Wednesday, May 28, 2008

Daring Bakers May Challenge- Opera Cake

The challenge this month was a bit lengthly and on the first read was intimidating. But after I realized all the pieces to the cake were things that I had made before, this regal cake seemed much more achievable.

I decided to make the cake for a Memorial Day party we had at our house. I made the everything but the glaze the day before and just assembled on the day of the party. This is where I made my error. Since I was pressed for time when assembling the cake, I put down one layer and the buttercream. Then the next layer, another layer of buttercream, then the last layer and the ganache. You may be thinking, what's wrong with that? The problem is that I didn't have enough time to let the cake firm up before adding the glaze and then letting that sit. So I did the next best thing, I frosted the entire cake with the ganache, and it was great. No one but me noticed that there was a layer missing, and I had plenty of ganache so the frosting looked pretty good. The recipe is a bit long, but if you have a few hours, it's a fun challenge. (Scroll to the end for my pics).

A Taste of Light: Opéra Cake

This recipe is based on Opéra Cake recipes in Dorie Greenspan’s Paris Sweets and Tish Boyle and Timothy Moriarty’s Chocolate Passion.


(Note: The joconde can be made up to 1 day in advance and kept wrapped at room temperate)

What you’ll need:

•2 12½ x 15½-inch (31 x 39-cm) jelly-roll pans (Note: If you do not have jelly-roll pans this size, do not fear! You can use different-sized jelly-roll pans like 10 x 15-inches.)
•a few tablespoons of melted butter (in addition to what’s called for in the ingredients’ list) and a brush (to grease the pans)
•parchment paper
•a whisk and a paddle attachment for a stand mixer or for a handheld mixer
•two mixing bowls (you can make do with one but it’s preferable to have two)


6 large egg whites, at room temperature
2 tbsp. (30 grams) granulated sugar
2 cups (225 grams) ground blanched almonds (Note: If you do not want to use almond meal, you can use another nut meal like hazelnut. You can buy almond meal in bulk food stores or health food stores, or you can make it at home by grinding almonds in the food processor with a tablespoon or two of the flour that you would use in the cake. The reason you need the flour is to prevent the almonds from turning oily or pasty in the processor. You will need about 2 cups of blanched almonds to create enough almond meal for this cake.)
2 cups icing sugar, sifted
6 large eggs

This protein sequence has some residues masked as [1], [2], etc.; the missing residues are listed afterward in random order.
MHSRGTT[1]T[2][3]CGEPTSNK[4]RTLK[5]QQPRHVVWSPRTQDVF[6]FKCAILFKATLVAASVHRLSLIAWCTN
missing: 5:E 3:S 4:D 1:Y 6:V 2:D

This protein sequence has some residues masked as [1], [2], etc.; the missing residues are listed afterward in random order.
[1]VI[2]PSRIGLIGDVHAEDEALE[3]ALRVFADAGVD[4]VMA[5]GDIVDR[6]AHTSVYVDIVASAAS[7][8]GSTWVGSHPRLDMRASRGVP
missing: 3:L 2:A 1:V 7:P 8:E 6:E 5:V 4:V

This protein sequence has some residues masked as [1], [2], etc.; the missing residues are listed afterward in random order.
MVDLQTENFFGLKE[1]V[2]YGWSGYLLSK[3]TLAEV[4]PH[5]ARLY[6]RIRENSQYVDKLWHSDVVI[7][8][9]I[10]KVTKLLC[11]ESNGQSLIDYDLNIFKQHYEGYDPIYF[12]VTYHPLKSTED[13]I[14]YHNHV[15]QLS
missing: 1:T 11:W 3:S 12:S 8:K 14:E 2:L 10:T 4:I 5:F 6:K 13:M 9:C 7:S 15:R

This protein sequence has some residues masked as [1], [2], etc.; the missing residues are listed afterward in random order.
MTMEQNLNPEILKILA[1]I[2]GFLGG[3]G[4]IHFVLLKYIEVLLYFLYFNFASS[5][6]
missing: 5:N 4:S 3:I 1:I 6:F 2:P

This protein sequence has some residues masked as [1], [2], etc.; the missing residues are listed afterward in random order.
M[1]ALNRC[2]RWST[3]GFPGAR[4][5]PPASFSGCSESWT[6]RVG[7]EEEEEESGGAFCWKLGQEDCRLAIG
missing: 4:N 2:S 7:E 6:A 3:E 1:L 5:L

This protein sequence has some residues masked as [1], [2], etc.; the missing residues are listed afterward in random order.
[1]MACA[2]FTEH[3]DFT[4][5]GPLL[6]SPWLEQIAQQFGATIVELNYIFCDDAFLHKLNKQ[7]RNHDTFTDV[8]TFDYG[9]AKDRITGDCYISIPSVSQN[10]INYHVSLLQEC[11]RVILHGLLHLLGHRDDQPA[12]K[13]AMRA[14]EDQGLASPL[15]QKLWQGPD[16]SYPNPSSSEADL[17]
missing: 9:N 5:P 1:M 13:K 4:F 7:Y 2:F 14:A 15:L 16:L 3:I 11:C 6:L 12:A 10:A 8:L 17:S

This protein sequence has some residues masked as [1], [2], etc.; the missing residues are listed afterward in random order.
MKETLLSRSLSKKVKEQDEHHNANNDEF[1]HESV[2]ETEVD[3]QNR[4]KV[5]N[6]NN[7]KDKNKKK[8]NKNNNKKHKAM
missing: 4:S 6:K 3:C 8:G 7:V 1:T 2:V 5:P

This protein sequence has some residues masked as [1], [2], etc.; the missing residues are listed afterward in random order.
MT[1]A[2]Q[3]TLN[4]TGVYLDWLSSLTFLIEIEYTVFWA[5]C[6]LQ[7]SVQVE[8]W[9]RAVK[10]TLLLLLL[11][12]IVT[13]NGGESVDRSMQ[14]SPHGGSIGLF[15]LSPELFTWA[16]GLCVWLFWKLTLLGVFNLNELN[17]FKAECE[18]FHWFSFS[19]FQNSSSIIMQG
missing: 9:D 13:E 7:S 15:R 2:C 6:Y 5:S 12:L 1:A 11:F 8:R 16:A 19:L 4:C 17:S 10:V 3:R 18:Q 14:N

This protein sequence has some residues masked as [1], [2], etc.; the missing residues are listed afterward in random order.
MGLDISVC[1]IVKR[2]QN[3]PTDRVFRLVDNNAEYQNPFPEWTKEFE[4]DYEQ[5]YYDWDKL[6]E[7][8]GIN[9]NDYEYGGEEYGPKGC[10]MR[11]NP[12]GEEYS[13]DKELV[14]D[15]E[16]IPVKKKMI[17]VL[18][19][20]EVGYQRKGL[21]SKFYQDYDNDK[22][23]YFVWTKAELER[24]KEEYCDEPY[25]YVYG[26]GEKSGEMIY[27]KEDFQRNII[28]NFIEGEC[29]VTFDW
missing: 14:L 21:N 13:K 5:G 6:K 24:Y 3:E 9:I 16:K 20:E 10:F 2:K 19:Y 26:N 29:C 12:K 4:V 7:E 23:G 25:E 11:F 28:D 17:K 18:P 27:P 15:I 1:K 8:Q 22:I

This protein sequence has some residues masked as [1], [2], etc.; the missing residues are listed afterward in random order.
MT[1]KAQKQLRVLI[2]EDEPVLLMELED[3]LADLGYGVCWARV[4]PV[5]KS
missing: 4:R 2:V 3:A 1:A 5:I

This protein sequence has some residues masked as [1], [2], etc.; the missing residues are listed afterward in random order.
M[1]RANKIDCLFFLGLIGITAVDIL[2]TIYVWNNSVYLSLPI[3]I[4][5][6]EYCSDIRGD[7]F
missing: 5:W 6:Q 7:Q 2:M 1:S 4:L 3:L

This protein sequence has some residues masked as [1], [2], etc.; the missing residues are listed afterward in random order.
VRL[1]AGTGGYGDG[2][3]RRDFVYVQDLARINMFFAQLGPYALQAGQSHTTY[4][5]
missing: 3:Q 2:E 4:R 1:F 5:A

½ cup (70 grams) all-purpose flour
3 tbsp. (1½ ounces; 45 grams) unsalted butter, melted and cooled

1. Divide the oven into thirds by positioning a rack in the upper third of the oven and the lower third of the oven.

2. Preheat the oven to 425◦F. (220◦C).

3. Line two 12½ x 15½- inch (31 x 39-cm) jelly-roll pans with parchment paper and brush with melted butter.

4. In the bowl of a stand mixer fitted with the whisk attachment (or using a handheld mixer), beat the egg whites until they form soft peaks. Add the granulated sugar and beat until the peaks are stiff and glossy. If you do not have another mixer bowl, gently scrape the meringue into another bowl and set aside.

5. If you only have one bowl, wash it after removing the egg whites or if you have a second bowl, use that one. Attach the paddle attachment to the stand mixer (or using a handheld mixer again) and beat the almonds, icing sugar and eggs on medium speed until light and voluminous, about 3 minutes.

6. Add the flour and beat on low speed until the flour is just combined (be very careful not to overmix here!!!).

7. Using a rubber spatula, gently fold the meringue into the almond mixture and then fold in the melted butter. Divide the batter between the pans and spread it evenly to cover the entire surface of each pan.

8. Bake the cake layers until they are lightly browned and just springy to the touch. This could take anywhere from 5 to 9 minutes depending on your oven. Place one jelly-roll pan in the middle of the oven and the second jelly-roll pan in the bottom third of the oven.

9. Put the pans on a heatproof counter and run a sharp knife along the edges of the cake to loosen it from the pan. Cover each with a sheet of parchment or wax paper, turn the pans over, and unmold.

10. Carefully peel away the parchment, then turn the parchment over and use it to cover the cakes. Let the cakes cool to room temperature.


(Note: The syrup can be made up to 1 week in advance and kept covered in the refrigerator.)

What you’ll need:

•a small saucepan


½ cup (125 grams) water
⅓ cup (65 grams) granulated sugar
1 to 2 tbsp. of the flavouring of your choice (i.e., vanilla extract, almond extract, cognac, limoncello, coconut cream, honey etc.)

1. Stir all the syrup ingredients together in the saucepan and bring to a boil.

2. Remove from the heat and let cool to room temperature.


(Note: The buttercream can be made up to 1 month in advance and packed in an airtight container. If made way in advance, you can freeze the buttercream. Alternatively you can refrigerate it for up to 4 days after making it. To use the buttercream simply bring it to room temperature and then beat it briefly to restore its consistency.)

What you’ll need:

•a small saucepan
•a candy or instant-read thermometer
•a stand mixer or handheld mixer
•a bowl and a whisk attachment
•rubber spatula


1 cup (100 grams) granulated sugar
¼ cup (60 grams) water
seeds of one vanilla bean (split a vanilla bean down the middle and scrape out the seeds) or 1 tbsp. pure vanilla extract (Note: If you are flavouring your buttercream and do not want to use the vanilla, you do not have to. Vanilla will often enhance other flavours but if you want an intense, one-flavoured buttercream, then by all means leave it out!)
1 large egg
1 large egg yolk
1¾ sticks (7 ounces; 200 grams) unsalted butter, at room temperature